In order for course and subject design to meet the principles set out in the Learning, Teaching and Assessment Policy, those who design and teach must:
2.1 Design courses where blended learning approaches are embedded in overall curriculum design and are logically linked to learning outcomes.
2.2 Ensure learning technologies and face-to-face teaching approaches are chosen to best meet the desired course and subject learning outcomes and support student learning and engagement.
2.3 Regularly review blended learning approaches used in subjects across the whole course of study for applicability, relevance and best practice in relation to student needs and desired learning outcomes.
2.4 Ensure subjects use an appropriate/effective mode of technology to enable blended learning.
In order to achieve blended learning institutionally, the university must:
3.1 Ensure staff are recruited, trained, supported, resourced and recognised for effective and innovative blended learning approaches at an institutional level.
3.2 Invest in, research and support online infrastructure and learning spaces that allow for blended learning approaches, including online student feedback, analytics, online submission of assignments, student created content, student sharing of own content and personalised student communications.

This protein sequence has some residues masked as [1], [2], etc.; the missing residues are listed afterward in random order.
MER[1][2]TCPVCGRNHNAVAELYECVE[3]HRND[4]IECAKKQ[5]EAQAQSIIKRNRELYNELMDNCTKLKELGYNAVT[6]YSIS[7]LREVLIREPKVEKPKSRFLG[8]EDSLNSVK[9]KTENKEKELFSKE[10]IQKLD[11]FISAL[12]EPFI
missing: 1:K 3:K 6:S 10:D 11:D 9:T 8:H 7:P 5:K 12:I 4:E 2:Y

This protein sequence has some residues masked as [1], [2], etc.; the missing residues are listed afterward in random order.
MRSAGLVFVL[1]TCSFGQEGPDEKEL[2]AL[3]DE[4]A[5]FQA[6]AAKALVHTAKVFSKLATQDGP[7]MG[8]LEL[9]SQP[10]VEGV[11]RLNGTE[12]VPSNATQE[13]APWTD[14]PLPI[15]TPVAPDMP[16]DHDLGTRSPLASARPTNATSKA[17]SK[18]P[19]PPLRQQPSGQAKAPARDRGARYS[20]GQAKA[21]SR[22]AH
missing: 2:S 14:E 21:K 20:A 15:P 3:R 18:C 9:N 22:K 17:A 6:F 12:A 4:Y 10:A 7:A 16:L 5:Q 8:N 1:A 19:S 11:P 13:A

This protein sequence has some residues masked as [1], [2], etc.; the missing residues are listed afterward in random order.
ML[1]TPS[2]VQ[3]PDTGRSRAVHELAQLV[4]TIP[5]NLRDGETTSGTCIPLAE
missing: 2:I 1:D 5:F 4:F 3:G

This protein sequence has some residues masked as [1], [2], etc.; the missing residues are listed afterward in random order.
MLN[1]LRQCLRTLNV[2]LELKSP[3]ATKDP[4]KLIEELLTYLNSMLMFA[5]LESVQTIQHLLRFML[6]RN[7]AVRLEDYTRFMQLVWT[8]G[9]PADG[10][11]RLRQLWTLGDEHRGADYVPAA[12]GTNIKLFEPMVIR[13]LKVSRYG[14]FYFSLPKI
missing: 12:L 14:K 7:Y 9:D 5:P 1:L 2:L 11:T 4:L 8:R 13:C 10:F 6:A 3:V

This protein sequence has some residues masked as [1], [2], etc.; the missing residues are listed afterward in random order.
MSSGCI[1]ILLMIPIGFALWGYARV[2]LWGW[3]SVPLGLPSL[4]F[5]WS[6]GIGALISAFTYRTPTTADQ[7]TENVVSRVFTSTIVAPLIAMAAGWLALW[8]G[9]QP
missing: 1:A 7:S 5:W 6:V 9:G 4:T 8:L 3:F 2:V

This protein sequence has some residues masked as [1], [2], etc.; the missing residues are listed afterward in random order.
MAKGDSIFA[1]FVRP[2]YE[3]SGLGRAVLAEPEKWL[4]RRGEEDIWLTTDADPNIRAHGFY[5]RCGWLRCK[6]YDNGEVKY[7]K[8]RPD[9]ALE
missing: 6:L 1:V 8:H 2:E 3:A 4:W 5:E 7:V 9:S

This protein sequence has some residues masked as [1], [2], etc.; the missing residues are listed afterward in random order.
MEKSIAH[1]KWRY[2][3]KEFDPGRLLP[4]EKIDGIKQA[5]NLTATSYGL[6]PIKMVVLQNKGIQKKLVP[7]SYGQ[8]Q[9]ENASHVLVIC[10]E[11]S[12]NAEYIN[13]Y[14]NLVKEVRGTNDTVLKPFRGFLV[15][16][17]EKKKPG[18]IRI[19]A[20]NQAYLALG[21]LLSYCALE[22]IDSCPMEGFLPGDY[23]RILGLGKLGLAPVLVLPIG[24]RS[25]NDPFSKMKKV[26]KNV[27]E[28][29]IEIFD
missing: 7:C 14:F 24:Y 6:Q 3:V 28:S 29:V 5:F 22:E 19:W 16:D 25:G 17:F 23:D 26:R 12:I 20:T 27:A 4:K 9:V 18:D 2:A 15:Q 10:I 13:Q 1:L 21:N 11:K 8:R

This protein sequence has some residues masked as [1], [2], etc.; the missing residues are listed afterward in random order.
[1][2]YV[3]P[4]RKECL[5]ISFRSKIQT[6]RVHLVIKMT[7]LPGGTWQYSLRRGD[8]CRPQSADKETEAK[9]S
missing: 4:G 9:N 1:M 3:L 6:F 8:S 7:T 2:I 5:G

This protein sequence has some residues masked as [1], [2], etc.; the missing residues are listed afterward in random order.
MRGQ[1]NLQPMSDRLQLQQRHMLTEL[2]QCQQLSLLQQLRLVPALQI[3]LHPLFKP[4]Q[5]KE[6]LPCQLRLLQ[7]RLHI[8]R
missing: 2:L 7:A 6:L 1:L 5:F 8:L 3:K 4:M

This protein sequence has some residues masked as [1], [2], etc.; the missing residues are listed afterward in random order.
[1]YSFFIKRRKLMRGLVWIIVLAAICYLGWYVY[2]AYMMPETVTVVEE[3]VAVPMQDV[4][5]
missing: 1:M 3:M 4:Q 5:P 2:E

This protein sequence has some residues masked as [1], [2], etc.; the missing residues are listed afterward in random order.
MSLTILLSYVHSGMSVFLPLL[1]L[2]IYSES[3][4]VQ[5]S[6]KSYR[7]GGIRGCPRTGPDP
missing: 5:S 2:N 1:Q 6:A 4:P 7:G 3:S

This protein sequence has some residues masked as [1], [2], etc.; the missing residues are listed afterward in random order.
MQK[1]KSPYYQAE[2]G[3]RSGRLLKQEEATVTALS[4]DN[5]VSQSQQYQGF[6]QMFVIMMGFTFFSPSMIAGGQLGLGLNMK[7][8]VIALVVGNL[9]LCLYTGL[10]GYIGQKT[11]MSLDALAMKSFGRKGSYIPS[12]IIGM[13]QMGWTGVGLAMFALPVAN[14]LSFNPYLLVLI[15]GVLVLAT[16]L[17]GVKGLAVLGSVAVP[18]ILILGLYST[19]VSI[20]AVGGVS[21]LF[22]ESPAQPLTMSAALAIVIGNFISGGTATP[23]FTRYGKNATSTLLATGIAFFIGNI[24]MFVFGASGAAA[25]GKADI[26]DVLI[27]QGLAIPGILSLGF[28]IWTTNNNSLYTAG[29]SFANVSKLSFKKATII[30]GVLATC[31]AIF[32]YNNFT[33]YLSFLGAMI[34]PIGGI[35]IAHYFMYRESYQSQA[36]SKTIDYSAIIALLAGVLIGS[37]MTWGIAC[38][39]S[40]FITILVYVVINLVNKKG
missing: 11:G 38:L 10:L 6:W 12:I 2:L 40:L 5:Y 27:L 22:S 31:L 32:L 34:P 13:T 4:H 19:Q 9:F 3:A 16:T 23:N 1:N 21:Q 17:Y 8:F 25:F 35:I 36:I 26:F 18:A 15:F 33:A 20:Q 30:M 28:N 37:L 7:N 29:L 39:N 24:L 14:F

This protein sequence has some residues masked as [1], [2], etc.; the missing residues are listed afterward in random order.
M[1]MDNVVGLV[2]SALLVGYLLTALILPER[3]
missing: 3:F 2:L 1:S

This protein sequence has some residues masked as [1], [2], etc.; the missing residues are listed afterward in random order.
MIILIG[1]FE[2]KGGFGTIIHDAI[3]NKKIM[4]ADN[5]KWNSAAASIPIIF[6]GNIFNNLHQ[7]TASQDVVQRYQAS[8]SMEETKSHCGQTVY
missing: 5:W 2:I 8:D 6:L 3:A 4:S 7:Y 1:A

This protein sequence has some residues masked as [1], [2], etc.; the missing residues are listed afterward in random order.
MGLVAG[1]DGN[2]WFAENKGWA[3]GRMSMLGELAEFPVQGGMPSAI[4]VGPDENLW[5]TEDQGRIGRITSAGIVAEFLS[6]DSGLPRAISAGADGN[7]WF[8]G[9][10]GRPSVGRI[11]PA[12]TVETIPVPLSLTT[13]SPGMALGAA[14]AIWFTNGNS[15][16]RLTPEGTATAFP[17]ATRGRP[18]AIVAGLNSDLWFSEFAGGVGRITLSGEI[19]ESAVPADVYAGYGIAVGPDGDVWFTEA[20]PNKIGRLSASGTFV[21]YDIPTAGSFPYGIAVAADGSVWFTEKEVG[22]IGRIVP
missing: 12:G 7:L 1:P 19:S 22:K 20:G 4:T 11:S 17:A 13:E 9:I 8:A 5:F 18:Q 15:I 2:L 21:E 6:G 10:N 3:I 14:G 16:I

Tertiary Education Quality Standards Authority (TEQSA) Higher Education Standards Framework
JCU Framework for Consideration of Funding and Support of Learning Technologies
JCU Learning, Teaching and Assessment Policy
JCU Pedagogical Space Plan
JCU Strategic Intent
JCU University Plan
Deputy Vice Chancellor (Academic)
Date for next review
[Use the table below to record information regarding changes to this policy. Version control should be applied, for example minor amendments (approved by the Policy Sponsor) should be numbered 1.1, 1.2 and so on. Major amendments (approved by the Approval Authority) should be numbered 2.0, 3.0 etc]
Description of changes
blended learning, flexible delivery, digital literacy